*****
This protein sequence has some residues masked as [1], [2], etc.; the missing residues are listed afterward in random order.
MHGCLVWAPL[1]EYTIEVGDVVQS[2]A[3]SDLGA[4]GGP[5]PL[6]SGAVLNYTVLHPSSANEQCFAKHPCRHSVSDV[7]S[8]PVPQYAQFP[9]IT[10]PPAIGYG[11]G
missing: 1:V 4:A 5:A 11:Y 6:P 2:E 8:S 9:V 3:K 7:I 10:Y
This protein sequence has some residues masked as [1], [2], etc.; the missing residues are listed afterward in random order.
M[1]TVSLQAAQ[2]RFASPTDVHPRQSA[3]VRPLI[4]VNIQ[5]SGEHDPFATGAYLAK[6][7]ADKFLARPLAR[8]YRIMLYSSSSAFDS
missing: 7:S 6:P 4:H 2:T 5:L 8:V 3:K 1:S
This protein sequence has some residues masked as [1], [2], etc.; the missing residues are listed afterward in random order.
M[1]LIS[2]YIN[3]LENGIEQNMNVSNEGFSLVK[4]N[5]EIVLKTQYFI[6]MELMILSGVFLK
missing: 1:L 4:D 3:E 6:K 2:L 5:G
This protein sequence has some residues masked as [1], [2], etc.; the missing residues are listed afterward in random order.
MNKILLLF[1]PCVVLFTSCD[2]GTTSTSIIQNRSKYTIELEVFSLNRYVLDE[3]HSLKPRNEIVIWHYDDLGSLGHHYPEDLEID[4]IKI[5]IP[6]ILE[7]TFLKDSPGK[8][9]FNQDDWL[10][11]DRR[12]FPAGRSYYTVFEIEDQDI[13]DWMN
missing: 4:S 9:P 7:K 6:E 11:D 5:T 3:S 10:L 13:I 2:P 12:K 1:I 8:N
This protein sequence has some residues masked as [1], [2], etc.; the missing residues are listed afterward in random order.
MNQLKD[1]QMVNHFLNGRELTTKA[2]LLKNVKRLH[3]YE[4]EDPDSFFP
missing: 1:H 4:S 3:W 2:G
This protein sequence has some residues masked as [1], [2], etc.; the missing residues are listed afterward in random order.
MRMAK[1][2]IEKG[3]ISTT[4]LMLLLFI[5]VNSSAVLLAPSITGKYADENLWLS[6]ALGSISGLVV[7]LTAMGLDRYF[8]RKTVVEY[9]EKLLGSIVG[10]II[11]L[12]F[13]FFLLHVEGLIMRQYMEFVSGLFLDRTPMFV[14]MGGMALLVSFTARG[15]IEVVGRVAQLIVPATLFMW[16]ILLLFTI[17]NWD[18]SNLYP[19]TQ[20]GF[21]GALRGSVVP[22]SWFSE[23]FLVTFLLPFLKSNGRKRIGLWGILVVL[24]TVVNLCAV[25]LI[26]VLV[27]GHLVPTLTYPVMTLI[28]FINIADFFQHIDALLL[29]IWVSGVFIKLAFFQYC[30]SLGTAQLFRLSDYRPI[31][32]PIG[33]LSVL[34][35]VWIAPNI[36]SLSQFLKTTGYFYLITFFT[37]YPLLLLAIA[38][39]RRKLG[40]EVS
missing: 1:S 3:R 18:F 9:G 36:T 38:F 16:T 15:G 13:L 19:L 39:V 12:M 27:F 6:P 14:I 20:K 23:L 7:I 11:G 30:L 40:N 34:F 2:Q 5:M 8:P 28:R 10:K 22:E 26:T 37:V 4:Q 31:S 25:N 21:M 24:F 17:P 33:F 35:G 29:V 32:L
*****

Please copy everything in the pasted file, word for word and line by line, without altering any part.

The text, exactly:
This protein sequence has some residues masked as [1], [2], etc.; the missing residues are listed afterward in random order.
MHGCLVWAPL[1]EYTIEVGDVVQS[2]A[3]SDLGA[4]GGP[5]PL[6]SGAVLNYTVLHPSSANEQCFAKHPCRHSVSDV[7]S[8]PVPQYAQFP[9]IT[10]PPAIGYG[11]G
missing: 1:V 4:A 5:A 11:Y 6:P 2:E 8:S 9:V 3:K 7:I 10:Y
This protein sequence has some residues masked as [1], [2], etc.; the missing residues are listed afterward in random order.
M[1]TVSLQAAQ[2]RFASPTDVHPRQSA[3]VRPLI[4]VNIQ[5]SGEHDPFATGAYLAK[6][7]ADKFLARPLAR[8]YRIMLYSSSSAFDS
missing: 7:S 6:P 4:H 2:T 5:L 8:V 3:K 1:S
This protein sequence has some residues masked as [1], [2], etc.; the missing residues are listed afterward in random order.
M[1]LIS[2]YIN[3]LENGIEQNMNVSNEGFSLVK[4]N[5]EIVLKTQYFI[6]MELMILSGVFLK
missing: 1:L 4:D 3:E 6:K 2:L 5:G
This protein sequence has some residues masked as [1], [2], etc.; the missing residues are listed afterward in random order.
MNKILLLF[1]PCVVLFTSCD[2]GTTSTSIIQNRSKYTIELEVFSLNRYVLDE[3]HSLKPRNEIVIWHYDDLGSLGHHYPEDLEID[4]IKI[5]IP[6]ILE[7]TFLKDSPGK[8][9]FNQDDWL[10][11]DRR[12]FPAGRSYYTVFEIEDQDI[13]DWMN
missing: 4:S 9:P 7:K 6:E 11:D 5:T 3:S 10:L 13:I 2:P 12:K 1:I 8:N
This protein sequence has some residues masked as [1], [2], etc.; the missing residues are listed afterward in random order.
MNQLKD[1]QMVNHFLNGRELTTKA[2]LLKNVKRLH[3]YE[4]EDPDSFFP
missing: 1:H 4:S 3:W 2:G
This protein sequence has some residues masked as [1], [2], etc.; the missing residues are listed afterward in random order.
MRMAK[1][2]IEKG[3]ISTT[4]LMLLLFI[5]VNSSAVLLAPSITGKYADENLWLS[6]ALGSISGLVV[7]LTAMGLDRYF[8]RKTVVEY[9]EKLLGSIVG[10]II[11]L[12]F[13]FFLLHVEGLIMRQYMEFVSGLFLDRTPMFV[14]MGGMALLVSFTARG[15]IEVVGRVAQLIVPATLFMW[16]ILLLFTI[17]NWD[18]SNLYP[19]TQ[20]GF[21]GALRGSVVP[22]SWFSE[23]FLVTFLLPFLKSNGRKRIGLWGILVVL[24]TVVNLCAV[25]LI[26]VLV[27]GHLVPTLTYPVMTLI[28]FINIADFFQHIDALLL[29]IWVSGVFIKLAFFQYC[30]SLGTAQLFRLSDYRPI[31][32]PIG[33]LSVL[34][35]VWIAPNI[36]SLSQFLKTTGYFYLITFFT[37]YPLLLLAIA[38][39]RRKLG[40]EVS
missing: 1:S 3:R 18:F 9:G 36:T 38:F 16:T 15:G 13:L 19:L 39:V 12:M 27:F 6:P 14:I 20:K 23:L 7:I 11:G 30:L 40:N 34:F 2:Q 5:M 8:P 28:R 10:K 22:E 26:T 37:V 4:Q 31:S 25:N 21:M 24:F 17:P 33:F 35:G 29:V 32:L